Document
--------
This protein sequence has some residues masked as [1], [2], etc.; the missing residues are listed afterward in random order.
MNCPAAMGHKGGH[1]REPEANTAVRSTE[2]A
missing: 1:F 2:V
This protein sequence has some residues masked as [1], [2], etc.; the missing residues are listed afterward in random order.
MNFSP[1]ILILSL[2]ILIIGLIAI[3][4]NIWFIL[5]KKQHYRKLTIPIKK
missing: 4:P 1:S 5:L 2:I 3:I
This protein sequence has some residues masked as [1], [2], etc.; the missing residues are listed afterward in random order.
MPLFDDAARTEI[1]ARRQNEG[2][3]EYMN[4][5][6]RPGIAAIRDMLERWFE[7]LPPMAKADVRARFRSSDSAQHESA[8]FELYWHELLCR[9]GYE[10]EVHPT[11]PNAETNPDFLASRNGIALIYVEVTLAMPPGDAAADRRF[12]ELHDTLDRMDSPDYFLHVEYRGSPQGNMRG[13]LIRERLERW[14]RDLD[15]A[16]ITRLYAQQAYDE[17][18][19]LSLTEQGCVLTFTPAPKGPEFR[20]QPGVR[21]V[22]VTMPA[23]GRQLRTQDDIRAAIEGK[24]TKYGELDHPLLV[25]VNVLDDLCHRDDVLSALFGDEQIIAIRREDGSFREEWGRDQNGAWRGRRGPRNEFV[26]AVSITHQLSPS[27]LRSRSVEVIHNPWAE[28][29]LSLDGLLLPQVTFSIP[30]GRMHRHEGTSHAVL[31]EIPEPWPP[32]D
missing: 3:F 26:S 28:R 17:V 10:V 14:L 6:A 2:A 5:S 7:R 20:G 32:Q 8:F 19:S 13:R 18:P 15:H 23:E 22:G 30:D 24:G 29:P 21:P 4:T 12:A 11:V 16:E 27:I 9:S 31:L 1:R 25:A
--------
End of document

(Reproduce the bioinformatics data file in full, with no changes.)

This protein sequence has some residues masked as [1], [2], etc.; the missing residues are listed afterward in random order.
MNCPAAMGHKGGH[1]REPEANTAVRSTE[2]A
missing: 1:F 2:V
This protein sequence has some residues masked as [1], [2], etc.; the missing residues are listed afterward in random order.
MNFSP[1]ILILSL[2]ILIIGLIAI[3][4]NIWFIL[5]KKQHYRKLTIPIKK
missing: 4:P 1:S 5:L 2:I 3:I
This protein sequence has some residues masked as [1], [2], etc.; the missing residues are listed afterward in random order.
MPLFDDAARTEI[1]ARRQNEG[2][3]EYMN[4][5][6]RPGIAAIRDMLERWFE[7]LPPMAKADVRARFRSSDSAQHESA[8]FELYWHELLCR[9]GYE[10]EVHPT[11]PNAETNPDFLASRNGIALIYVEVTLAMPPGDAAADRRF[12]ELHDTLDRMDSPDYFLHVEYRGSPQGNMRG[13]LIRERLERW[14]RDLD[15]A[16]ITRLYAQQAYDE[17][18][19]LSLTEQGCVLTFTPAPKGPEFR[20]QPGVR[21]V[22]VTMPA[23]GRQLRTQDDIRAAIEGK[24]TKYGELDHPLLV[25]VNVLDDLCHRDDVLSALFGDEQIIAIRREDGSFREEWGRDQNGAWRGRRGPRNEFV[26]AVSITHQLSPS[27]LRSRSVEVIHNPWAE[28][29]LSLDGLLLPQVTFSIP[30]GRMHRHEGTSHAVL[31]EIPEPWPP[32]D
missing: 3:F 26:S 28:R 17:V 10:V 14:L 6:A 2:A 5:S 7:R 20:G 32:Q 8:F 19:S 13:R 18:P 15:H 23:E 22:G 30:D 24:G 29:P 21:P 4:T 12:A 11:V 16:E 27:I 9:S 31:L 1:R 25:A